How Google Ranks Links Over Time
Google's algorithm is constantly evolving and one of the things that it now does is to monitor the behaviour of how people click on links. It doesn't just score a link based on relevance, authority and so on - it's now also watching to see when this link gets clicked on. Say you write a blog post and in it you include a few backlinks to some other posts. These are relevant to the reader of the original blog post and several of your readers click on these links. This is good - each click makes that link a little more valuable.
But each click doesn't just raise the score for that link - it alters them for all the links on that page. Google is saying, out of all the links on that page, this user chose to click on that particular link. The clicked link is valued more highly and all the other links are lowered a little! What this means is that if you try to sneak in a rubbish link that nobody is ever going to click on, it will eventually become worthless in Google's eyes.
How does this affect your use of IMAutomator? Well remember where these links are being posted - on social sites that real people go and visit. If you submit your latest informative blog post and visitors to the social site like the look of it then they'll click the link. This increases the value of the link and it also gives you direct traffic. But if you submit something that is of no value to anybody then it will never get clicked on and it becomes just another worthless link!
I know I'm repeating myself here but I see it so often - IMAutomator offers a maxminum number of links per day but it does not mean that you should use them all up just because you can! Submit good quality links only - the rest are worthless!
Understanding the 'nofollow' Tag
The 'nofollow' tag was added some years ago to allow the webmaster of a site to tell Google not to pass pagerank onto that link. The original idea was to use it on certain site pages that do not need pagerank - such as privacy policies, category and tag pages and so on but over the years it's use has become widespread and now it is used on many sites as a way of holding onto pagerank.
If a link has the nofollow tag it does not mean that it is bad in any way and it is not penalised by Google. It is still counted as a link - but the pagerank of the target is simply not increased by that particular link. When Google ranks pages in search results, it uses a huge number of different factors to determine the ordering and one of those factors is the total number of links that a page has so they are still valuable for SEO.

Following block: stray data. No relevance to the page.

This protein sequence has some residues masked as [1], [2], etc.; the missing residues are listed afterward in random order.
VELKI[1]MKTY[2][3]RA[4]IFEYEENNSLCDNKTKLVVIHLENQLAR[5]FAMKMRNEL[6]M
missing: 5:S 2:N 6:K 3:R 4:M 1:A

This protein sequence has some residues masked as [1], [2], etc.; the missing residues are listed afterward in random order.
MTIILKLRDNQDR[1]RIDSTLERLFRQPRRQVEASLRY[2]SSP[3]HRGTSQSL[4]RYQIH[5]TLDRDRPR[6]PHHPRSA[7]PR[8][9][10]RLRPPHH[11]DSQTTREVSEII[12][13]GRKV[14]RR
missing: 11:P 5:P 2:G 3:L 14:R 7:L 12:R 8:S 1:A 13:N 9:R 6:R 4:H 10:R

Another factor to consider is that Google does not like artificial links - it prefers natural looking links and it is always updating its algorithms to search for common linking patterns. As discussed in previous articles, it is best to avoid using the same anchor text for all links, or having all links come from just one source or having them all coe from just high PR sites. Similarly, if the only backlinks you obtain are from do-follow links, it is one more thing that could possibly cause a red flag. Mix it up and include a mixture of nofollow and dofollow links in your backlinks!
You have to remember that when Google is trying to determine how to rank sites and how to value each backlink, it is asking itself the question (in an algorithmic way of course), "would a human click this link?" Does a human care about the nofollow tag? No, of course not.
I'd also like to explain a special consideration regarding the nofollow tag when it comes to Social Bookmarking sites. These sites are big directories of links so they link to thousands of sites. Some of them (like the sites that we own for use with IMAutomator) will automatically publish all links immediately as dofollow. (Actually there is no 'dofollow' tag as such, it is simply the absence of a 'nofollow' tag.) However what we see more and more often these days is a two-phased system breaking the links into a section of the most popular, and all of the others in a 'new upcoming links' section.
Bear in mind that the vast majority of Social bookmarking sites only carry a single copy of each URL. (which is one of the reasons why we do not allow duplicates) Visitors to the site may vote on links that they like and those with the most votes tend to get put on the home page or a list of the most popular links and so on. For popular sites like Digg, getting your link on the home page in this way can actually drive a massive amount of direct traffic to your link. But I digress... what we are seeing more commonly these days is that new links that get posted will start out on the upcoming page with a nofollow tag. If they get enough votes (which varies from site to site) then they are moved to the home page where the nofollow tag is removed.